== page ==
It ‘Should Be Okay to Be Inspired by Other Cultures’

Pop star Gwen Stefani isn’t afraid of the woke cancel mob. In a recent article, the pop superstar defiantly declared “I’m Japanese” and defended her Japanese-inspired style against accusations of cultural appropriation.

“[It] should be okay to be inspired by other cultures because if we’re not allowed then that’s dividing people, right?” she told Allure magazine.

But Allure reporter Jesa Marie Calaor, who is Asian-American, clearly thought differently, writing that even if Stefani meant well, her words have the potential to cause “harm.”

In the interview-turned-hit piece — which Allure prefaced with an alarmist sub-headline claiming “What she said stunned us” —  Stefani recounted how she was introduced to Japanese culture by her father, who worked at automaker Yahama for 18 years and traveled between California and Japan.

“That was my Japanese influence,” she said. “And that was a culture that was so rich with tradition, yet so futuristic [with] so much attention to art and detail and discipline and it was fascinating to me.”

As an adult, she traveled to the Harajuku district in Tokyo to experience it for herself. “I said, ‘My God, I’m Japanese and I didn’t know it.’ I am, you know.”

In the interview Stefani defended herself against accusations of cultural appropriation for incorporating Japanese influences into her songs, music videos, and personal style — especially during her so-called Harajuku period that included her backup dancers known as the “Harajuku Girls.”

“If [people are] going to criticize me for being a fan of something beautiful and sharing that, then I just think that doesn’t feel right,” she said. “I think it was a beautiful time of creativity…a time of the ping-pong match between Harajuku culture and American culture.”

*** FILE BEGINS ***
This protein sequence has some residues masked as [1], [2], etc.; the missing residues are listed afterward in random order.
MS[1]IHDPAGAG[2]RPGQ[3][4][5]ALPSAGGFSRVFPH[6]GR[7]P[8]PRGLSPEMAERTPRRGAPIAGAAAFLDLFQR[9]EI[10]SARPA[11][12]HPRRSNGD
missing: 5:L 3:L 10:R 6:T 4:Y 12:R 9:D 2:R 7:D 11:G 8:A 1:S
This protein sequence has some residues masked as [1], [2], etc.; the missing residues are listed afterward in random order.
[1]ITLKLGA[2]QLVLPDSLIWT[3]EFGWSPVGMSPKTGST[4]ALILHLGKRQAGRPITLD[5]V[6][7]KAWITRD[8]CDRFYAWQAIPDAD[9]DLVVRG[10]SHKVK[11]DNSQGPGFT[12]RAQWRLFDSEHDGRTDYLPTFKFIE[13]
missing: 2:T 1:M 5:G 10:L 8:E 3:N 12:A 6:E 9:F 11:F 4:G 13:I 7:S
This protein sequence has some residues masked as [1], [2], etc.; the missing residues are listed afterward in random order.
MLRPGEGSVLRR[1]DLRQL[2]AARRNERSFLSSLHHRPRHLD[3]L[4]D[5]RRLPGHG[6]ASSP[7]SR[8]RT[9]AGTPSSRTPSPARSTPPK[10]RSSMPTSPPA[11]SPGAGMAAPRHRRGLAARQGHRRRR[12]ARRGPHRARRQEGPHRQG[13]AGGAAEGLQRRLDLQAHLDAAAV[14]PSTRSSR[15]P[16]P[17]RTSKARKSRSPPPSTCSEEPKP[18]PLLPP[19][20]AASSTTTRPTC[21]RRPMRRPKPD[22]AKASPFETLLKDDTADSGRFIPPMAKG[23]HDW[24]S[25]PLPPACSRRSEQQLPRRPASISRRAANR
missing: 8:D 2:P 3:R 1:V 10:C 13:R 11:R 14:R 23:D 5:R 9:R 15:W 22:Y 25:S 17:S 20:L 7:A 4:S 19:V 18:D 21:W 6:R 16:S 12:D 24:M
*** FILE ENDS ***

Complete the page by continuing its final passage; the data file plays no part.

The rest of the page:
She added: “[It] should be okay to be inspired by other cultures because if we’re not allowed then that’s dividing people, right?”

Allure magazine said Stefani’s representative reached out the day after the interview indicating reporter Jesa Marie Calaorhad misunderstood what Stefani was trying to convey. The magazine said it offered Stefani a chance to clarify but the pop star didn’t provide a statement or participate in a follow-up interview.

Allure reporter Jesa Marie Calaor wrote in the article: “I don’t believe Stefani was trying to be malicious or hurtful in making these statements. But words don’t have to be hostile in their intent in order to potentially cause harm, and my colleague and I walked away from that half hour unsettled.”

This isn’t the first time Stefani has faced the woke cancel mob over accusations of cultural appropriation.

As Breitbart News reported, the singer was slammed last year for her Jamaican-influenced music video for the song “Light My Fire,” in collaboration with rapper Sean Paul.

In the video, Stefani can be seen wearing apparent dreadlocks, clad in a blue and yellow outfit that matches the Jamaican flag.

Follow David Ng on Twitter @HeyItsDavidNg. Have a tip? Contact me at [email protected]

Source link

Denial of responsibility! planetcirculate is an automatic aggregator around the global media. All the content are available free on Internet. We have just arranged it in one platform for educational purpose only. In each content, the hyperlink to the primary source is specified. All trademarks belong to their rightful owners, all materials to their authors. If you are the owner of the content and do not want us to publish your materials on our website, please contact us by email – [email protected]. The content will be deleted within 24 hours.